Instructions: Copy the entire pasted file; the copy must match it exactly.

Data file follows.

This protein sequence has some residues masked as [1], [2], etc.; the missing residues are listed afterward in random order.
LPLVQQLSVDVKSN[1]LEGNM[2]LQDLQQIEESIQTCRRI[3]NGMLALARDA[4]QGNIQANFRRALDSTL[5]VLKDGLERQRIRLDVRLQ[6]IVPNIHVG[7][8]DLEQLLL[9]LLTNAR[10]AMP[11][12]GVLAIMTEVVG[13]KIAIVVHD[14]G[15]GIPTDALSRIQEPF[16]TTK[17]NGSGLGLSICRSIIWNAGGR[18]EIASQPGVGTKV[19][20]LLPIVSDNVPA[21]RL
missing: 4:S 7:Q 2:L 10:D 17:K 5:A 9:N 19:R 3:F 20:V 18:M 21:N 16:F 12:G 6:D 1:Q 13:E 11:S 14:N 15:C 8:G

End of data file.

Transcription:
This protein sequence has some residues masked as [1], [2], etc.; the missing residues are listed afterward in random order.
LPLVQQLSVDVKSN[1]LEGNM[2]LQDLQQIEESIQTCRRI[3]NGMLALARDA[4]QGNIQANFRRALDSTL[5]VLKDGLERQRIRLDVRLQ[6]IVPNIHVG[7][8]DLEQLLL[9]LLTNAR[10]AMP[11][12]GVLAIMTEVVG[13]KIAIVVHD[14]G[15]GIPTDALSRIQEPF[16]TTK[17]NGSGLGLSICRSIIWNAGGR[18]EIASQPGVGTKV[19][20]LLPIVSDNVPA[21]RL
missing: 4:S 7:Q 2:L 10:D 17:K 5:A 9:N 19:R 3:F 20:V 18:M 21:N 16:F 12:G 6:D 1:Q 13:E 11:S 14:N 15:C 8:G